Information overload stops you from taking action. That’s the biggest problem here.

When you try to consume more and more information every day, you start to notice that even though you’ve been reading tons of articles, watching tons of videos and listening to tons of podcasts, the stream of incoming information seems to be infinite.

Therefore, you convince yourself that you need to be on a constant lookout for new information if you want to be able to accomplish anything in your life, work and/or passion. The final result is that you are consuming way too much information, and taking way too little action because you don’t have enough time for it.

The belief that you need to be on this constant lookout for information is just not true.

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You don’t need every piece of advice possible to live your life, do your work or enjoy your passion.

How to Stop Information Overload (And Start to Achieve More)

So how to recognize the portion of information that you really need? Start with setting goals.

1. Set Your Goals

If you don’t have your goals put in place, you’ll be just running around grabbing every possible advice and thinking that it’s “just what you’ve been looking for.”

Setting goals is a much more profound task than just a way to get rid of information overload. Now by “goals” I don’t mean things like “get rich, have kids, and live a good life”. I mean something much more within your immediate grasp. Something that can be achieved in the near future — like within a month (or a year) at most.

Basically, something that you want to attract to your life, and you already have some plan on how you’re going to make it happen. So no hopes and dreams, just actionable, precise goals.

Then once you have your goals, they become a set of strategies and tactics you need to act upon.

2. Know What to Skip When Facing New Information

Once you have your goals, plans, strategies and tasks, you can use them to decide what information is really crucial.

First of all, if the information you’re about to read has nothing to do with your current goals and plans, then skip it. You don’t need it.

If it does, then ask yourself these questions:

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  • Will you be able to put this information into action immediately?
  • Does it have the potential to maybe alter your nearest actions/tasks?
  • Is it so incredible that you absolutely need to take action on it right away?

If the information is not actionable in a day or two, then skip it.

(You’ll forget about it anyway.) And that’s basically it.

Digest only what can be used immediately. If you have a task that you need to do, consume only the information necessary for getting this one task done, nothing more.

You need to be focused in order to have clear judgment, and be able to decide whether some piece of information is mandatory or redundant.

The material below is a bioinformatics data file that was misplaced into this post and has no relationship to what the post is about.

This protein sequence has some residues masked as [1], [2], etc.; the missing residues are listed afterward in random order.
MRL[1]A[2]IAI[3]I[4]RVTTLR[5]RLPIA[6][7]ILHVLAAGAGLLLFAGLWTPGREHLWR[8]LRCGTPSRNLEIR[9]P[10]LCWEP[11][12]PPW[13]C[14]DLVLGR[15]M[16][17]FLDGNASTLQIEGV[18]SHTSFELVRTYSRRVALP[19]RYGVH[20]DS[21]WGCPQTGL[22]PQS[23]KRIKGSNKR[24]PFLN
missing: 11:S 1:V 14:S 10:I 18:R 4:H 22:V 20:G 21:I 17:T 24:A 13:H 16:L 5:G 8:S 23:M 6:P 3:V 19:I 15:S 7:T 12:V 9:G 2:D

Self-control comes handy too. It’s quite easy to convince yourself that you really need something just because of poor self-control. Try to fight this temptation, and be as ruthless about it as possible – if the information is not matching your goals and plans, and you can’t take action on it in the near future, then SKIP IT.

3. Be Aware of the Minimal Effective Dose

There’s a thing called the MED – Minimal Effective Dose. I was first introduced to this idea by Tim Ferriss. In his book The 4-Hour BodyTim illustrates the minimal effective dose by talking about medical drugs.

Everybody knows that every pill has a MED, and after that specific dose, no other positive effects occur, only some negative side effects if you overdose big.

Consuming information is somewhat similar. You need just a precise amount of it to help you to achieve your goals and put your plans into life.

Everything more than that amount won’t improve your results any further. And if you try to consume too much of it, it will eventually stop you from taking any action altogether.

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4. Don’t Procrastinate by Consuming More Information

Probably one of the most common causes of consuming ridiculous amounts of information is the need to procrastinate. By reading yet another article, we often feel that we are indeed working, and that we’re doing something good – we’re learning, which in result will make us a more complete and educated person.

This is just self-deception. The truth is we’re simply procrastinating. We don’t feel like doing what really needs to be done – the important stuff – so instead we find something else, and convince ourselves that “that thing” is equally important. Which is just not true.

Don’t consume information just for the sake of it. It gets you nowhere.

The focus of this article is not on how to stop procrastinating, but if you’re having such issue, I recommend you read this: Procrastination – A Step-By-Step Guide to Stop Procrastinating

Summing It Up

As you can see, information overload can be a real problem and it can have a sever impact on your productivity and overall performance.

I know I have had my share of problems with it (and probably still have from time to time). But creating this simple set of rules helps me to fight it, and to keep my lizard brain from taking over.

I hope it helps you too, especially as we head into a new year with a new chance at setting ourselves up for success.

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Featured photo credit: Pexels via pexels.com